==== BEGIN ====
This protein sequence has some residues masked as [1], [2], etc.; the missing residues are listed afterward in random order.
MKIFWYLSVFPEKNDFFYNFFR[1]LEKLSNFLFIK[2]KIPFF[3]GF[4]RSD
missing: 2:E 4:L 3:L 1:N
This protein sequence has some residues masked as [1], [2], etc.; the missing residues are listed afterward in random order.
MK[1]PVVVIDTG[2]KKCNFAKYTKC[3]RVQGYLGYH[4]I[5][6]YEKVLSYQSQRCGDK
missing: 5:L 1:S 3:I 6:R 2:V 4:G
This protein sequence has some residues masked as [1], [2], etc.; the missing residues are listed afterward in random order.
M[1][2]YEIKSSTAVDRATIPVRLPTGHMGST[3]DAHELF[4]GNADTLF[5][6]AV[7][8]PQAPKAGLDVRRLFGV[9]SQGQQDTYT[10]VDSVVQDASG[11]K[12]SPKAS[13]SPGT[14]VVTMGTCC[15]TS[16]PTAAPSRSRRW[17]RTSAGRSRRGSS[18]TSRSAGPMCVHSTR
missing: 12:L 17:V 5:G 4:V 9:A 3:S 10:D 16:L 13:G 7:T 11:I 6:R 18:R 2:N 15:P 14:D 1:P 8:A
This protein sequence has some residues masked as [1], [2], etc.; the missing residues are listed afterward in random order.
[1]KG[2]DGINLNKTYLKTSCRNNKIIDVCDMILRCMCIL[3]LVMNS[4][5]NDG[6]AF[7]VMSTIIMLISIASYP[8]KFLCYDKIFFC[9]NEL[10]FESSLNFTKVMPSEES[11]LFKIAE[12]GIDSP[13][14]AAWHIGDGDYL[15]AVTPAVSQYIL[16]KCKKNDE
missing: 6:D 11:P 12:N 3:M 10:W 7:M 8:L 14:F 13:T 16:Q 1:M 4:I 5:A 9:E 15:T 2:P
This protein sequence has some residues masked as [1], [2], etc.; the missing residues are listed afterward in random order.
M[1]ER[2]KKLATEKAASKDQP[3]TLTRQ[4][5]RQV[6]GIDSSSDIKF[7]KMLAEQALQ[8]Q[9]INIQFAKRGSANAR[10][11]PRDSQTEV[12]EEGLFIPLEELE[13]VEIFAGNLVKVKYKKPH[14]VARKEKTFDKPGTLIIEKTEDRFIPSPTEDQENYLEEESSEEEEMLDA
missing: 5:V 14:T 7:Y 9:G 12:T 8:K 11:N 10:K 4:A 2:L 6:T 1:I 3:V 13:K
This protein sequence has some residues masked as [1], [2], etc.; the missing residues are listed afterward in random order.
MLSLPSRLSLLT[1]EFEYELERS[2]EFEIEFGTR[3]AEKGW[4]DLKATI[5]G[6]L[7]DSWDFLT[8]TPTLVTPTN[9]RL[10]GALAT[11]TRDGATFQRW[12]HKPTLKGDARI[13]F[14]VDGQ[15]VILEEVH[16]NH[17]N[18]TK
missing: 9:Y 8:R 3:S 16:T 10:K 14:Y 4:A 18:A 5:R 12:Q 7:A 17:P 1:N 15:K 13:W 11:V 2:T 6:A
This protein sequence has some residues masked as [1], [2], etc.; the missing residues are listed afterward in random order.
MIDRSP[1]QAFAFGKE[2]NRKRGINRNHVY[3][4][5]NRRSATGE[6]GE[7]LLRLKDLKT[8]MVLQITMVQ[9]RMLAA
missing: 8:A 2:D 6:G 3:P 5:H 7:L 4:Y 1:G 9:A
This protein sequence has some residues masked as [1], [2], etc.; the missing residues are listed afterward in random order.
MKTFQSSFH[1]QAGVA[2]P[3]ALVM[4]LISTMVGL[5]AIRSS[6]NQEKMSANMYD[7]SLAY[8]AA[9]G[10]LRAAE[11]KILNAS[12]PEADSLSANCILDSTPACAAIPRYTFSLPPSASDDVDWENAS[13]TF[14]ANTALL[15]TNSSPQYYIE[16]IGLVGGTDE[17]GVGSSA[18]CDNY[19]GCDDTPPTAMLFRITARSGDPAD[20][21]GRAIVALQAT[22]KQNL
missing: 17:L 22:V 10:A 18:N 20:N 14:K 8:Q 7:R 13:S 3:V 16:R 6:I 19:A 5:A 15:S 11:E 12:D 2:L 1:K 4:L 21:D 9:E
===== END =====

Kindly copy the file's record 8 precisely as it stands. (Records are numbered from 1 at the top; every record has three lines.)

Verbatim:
This protein sequence has some residues masked as [1], [2], etc.; the missing residues are listed afterward in random order.
MKTFQSSFH[1]QAGVA[2]P[3]ALVM[4]LISTMVGL[5]AIRSS[6]NQEKMSANMYD[7]SLAY[8]AA[9]G[10]LRAAE[11]KILNAS[12]PEADSLSANCILDSTPACAAIPRYTFSLPPSASDDVDWENAS[13]TF[14]ANTALL[15]TNSSPQYYIE[16]IGLVGGTDE[17]GVGSSA[18]CDNY[19]GCDDTPPTAMLFRITARSGDPAD[20][21]GRAIVALQAT[22]KQNL
missing: 17:L 22:V 10:A 18:N 20:N 14:K 8:Q 7:R 13:S 3:V 16:R 6:I 19:A 5:A 15:S 11:E 12:D 2:L 1:K 4:L 21:D 9:E